All of which brings us back to the question of why there is so little rebellion against entrenched social and economic injustice.

The answer is that those bearing the most severe costs of inequality are irrelevant to the agenda-setters in both parties. They are political orphans in the new order. They may have a voice in urban politics, but on the national scene they no longer fit into the schema of the left or the right. They are pushed to the periphery except for a brief moment on Election Day when one party wants their votes counted, and the other doesn’t.

That’s why the news of the agreement on new Trans-Pacific Partnership wasn’t the big news of the day. It was only more of the same. We have fallen into a socioeconomic dog-eat-dog structure that guarantees more of the same, while precluding any sort of populist revolution. Collective social action is now structurally impossible. The Republicans’ generations of race-baiting and their politics of resentment finally blew up in their faces – that was news. Only nine people had to die. Seeing the decisive end of the Civil War, one hundred and fifty years after Appomattox – that was news. There was no noble cause. Cool. But the slow end of how we thought America was supposed to work, for all of us, isn’t cool at all. That may not even be news.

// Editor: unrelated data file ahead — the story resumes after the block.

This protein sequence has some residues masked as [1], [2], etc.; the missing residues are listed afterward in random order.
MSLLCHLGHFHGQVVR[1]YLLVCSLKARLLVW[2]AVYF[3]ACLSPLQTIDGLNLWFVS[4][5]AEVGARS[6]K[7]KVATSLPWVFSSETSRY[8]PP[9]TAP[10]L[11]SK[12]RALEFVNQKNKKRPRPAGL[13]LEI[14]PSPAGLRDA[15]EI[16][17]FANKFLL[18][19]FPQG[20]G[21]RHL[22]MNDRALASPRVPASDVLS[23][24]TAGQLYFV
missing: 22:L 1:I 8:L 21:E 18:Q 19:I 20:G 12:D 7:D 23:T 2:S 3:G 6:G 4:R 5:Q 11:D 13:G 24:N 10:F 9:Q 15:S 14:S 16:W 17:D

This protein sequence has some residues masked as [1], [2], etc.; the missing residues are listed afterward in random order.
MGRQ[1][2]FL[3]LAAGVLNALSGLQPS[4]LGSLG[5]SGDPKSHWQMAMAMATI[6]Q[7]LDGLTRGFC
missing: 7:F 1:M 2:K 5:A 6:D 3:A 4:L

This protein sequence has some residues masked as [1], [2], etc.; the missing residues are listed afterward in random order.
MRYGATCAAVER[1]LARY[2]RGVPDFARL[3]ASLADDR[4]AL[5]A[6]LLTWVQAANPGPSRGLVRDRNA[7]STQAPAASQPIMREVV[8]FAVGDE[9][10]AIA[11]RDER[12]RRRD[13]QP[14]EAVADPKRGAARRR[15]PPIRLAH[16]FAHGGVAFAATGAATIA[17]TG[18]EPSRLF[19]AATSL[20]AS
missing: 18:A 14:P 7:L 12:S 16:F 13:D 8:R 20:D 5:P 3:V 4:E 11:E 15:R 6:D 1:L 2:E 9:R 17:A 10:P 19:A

Posted in Trans-Pacific Partnership | Tagged , , , , , , | 1 Comment

The Actual End of the War

Situational awareness is a good thing – originally a military term used in the training of fighter pilots in World War I and the first rule in air combat ever since. Know where everyone is, friend and foe, and note what they seem to be doing, or you’ll get yourself killed. The rest of the military now uses the term too, as do football players – know what play the other guys are likely to run – and basketball players – know who’s open in the corner. Everyone uses the term now, a fancy way of saying that those who know what the hell is going on around them will succeed. Now there are multiple definitions – “the combining of new information with existing knowledge in working memory and the development of a composite picture of the situation along with projections of future status and subsequent decisions as to appropriate courses of action to take” or “the continuous extraction of environmental information along with integration of this information with previous knowledge to form a coherent mental picture, and the end use of that mental picture in directing further perception and anticipating future need” or “adaptive, externally-directed consciousness that has as its products knowledge about a dynamic task environment and directed action within that environment” or “what you need to know not to be surprised.”

That last definition will do just fine, but of course it’s always possible to misjudge the situation. Things have always been the way they are. There are certain things you can rely on. Just before Obama was elected to his first term, John Meacham wrote that now-famous column warning Obama that America was really a center-right nation and Obama had better be careful. If Obama won, which Meacham thought might not happen, Obama would have to govern from the center. Forget Obamacare and all the rest. America wouldn’t stand for it – and everyone believed Meacham, or at least cited him. That became the conventional wisdom.